A Conversation with Bryan Thao Worra

Bryan Thao Worra

An award-winning Laotian American writer, Bryan Thao Worra works actively to support Laotian, Hmong and Southeast Asian American artists. His writing is recognized by the Loft Literary Center, the Minnesota State Arts Board and the National Endowment for the Arts. He has served as a consultant to the Minnesota History Center, the Council on Asian Pacific Minnesotans and the Minnesota Humanities Commission. He is also an active professional member of the Horror Writer Association and the Science Fiction Poetry Association, and represented Laos as a Cultural Olympian during the Poetry Parnassus of the London 2012 Summer Games. You can visit him online at http://thaoworra.blogspot.com.

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LR: How did you discover poetry and what led you to poetry as a vocation?


It wasn’t quite Pablo Neruda’s storied hymn
Of how poetry arrived in search of him. No.
I began at an age some consider very young,
Just a scribble of a soul undrawn to poetry
Until my senior year in Saline High.

One night, like a stroke of spring lightning,
I began to comprehend what verse could do,
What straight narrative could not,
For knot lives of flux best writ with pencil.

My first poem was for a pretty girl in Michigan, a mask.
Something about Batman’s Joker quoting Pagliacci.
Probing unexpected intersections,
I didn’t end up with the girl, naturally.
Still, it was an early lesson.

LR: Your work has achieved much critical success, with an NEA grant among your many honors, but your path to publication wasn’t traditional, in that you were neither an English major nor an MFA student, and your two full-length collections, On the Other Side of the Eye and Barrow, were published by Sam’s Dot Publishing, a science fiction and fantasy publisher, rather than a poetry press. What do you think your non-traditional poetic pedigree has lent to your perspective as a poet?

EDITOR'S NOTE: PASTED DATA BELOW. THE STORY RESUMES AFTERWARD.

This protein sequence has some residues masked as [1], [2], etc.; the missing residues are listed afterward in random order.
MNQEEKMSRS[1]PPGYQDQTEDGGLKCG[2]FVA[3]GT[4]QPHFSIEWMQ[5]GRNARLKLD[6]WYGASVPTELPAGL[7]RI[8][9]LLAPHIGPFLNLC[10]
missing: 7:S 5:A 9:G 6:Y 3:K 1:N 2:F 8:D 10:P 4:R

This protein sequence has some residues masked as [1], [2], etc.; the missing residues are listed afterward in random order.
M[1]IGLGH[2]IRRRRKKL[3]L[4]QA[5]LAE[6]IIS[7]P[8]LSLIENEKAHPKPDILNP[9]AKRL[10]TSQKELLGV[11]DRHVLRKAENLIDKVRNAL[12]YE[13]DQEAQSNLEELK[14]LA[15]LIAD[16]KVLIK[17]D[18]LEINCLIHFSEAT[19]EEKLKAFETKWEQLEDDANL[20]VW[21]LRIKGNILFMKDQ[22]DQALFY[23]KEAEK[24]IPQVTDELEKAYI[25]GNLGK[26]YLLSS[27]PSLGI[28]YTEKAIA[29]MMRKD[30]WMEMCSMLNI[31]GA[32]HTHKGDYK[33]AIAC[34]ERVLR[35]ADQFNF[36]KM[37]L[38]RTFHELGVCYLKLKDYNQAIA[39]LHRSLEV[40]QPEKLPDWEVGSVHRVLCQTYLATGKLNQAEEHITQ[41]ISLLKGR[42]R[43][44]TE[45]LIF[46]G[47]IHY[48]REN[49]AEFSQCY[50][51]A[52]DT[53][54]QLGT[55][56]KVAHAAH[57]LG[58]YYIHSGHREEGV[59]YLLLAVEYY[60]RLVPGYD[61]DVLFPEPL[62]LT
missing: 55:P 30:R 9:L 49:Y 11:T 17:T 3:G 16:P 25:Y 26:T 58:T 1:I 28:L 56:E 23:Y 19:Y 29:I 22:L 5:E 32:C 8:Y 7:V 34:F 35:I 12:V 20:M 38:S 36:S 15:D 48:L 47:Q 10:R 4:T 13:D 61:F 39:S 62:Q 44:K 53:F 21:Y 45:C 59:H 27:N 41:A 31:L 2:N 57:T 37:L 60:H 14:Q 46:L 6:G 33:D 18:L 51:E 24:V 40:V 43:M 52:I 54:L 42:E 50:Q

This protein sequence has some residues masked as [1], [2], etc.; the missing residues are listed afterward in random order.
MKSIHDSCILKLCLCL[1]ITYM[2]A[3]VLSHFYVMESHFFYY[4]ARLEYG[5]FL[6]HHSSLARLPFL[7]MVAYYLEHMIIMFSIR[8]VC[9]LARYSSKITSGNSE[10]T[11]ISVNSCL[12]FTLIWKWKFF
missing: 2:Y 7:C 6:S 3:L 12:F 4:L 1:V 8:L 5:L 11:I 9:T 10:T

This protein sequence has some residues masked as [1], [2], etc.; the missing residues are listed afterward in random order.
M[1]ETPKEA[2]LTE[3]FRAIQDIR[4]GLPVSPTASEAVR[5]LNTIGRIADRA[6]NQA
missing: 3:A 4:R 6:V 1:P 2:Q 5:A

It’s liberating.
I read what I want to read.
I write what I want to write.
That’s a great freedom not everyone has.

I’m humbled to have that opportunity in life.
As a Lao American writer, without naming names,
I didn’t always, sometimes still don’t, get invited to
“Join in any reindeer games.”

Over time, that gave me strength.
“Get my work out there anyway. Any way.”

I push myself to be rigorous, but not hidebound
To one leathery school or dogma.

My writing doesn’t have to be
Safe or conventional as a faithful hound by some sad fire.
I fret not for tenure tracks or professional posts to be happy,
Nor grand accolades or book deals the envy of fading fool Midas.

One dragon summer, I was a cultural Olympian,
The sole writer representing all Lao
During the London games.

Between that and other laurels of yore,
I’m obliged to think
“I’m doing something right, surely.”

But that and a cup of coffee will get you a cup of coffee.

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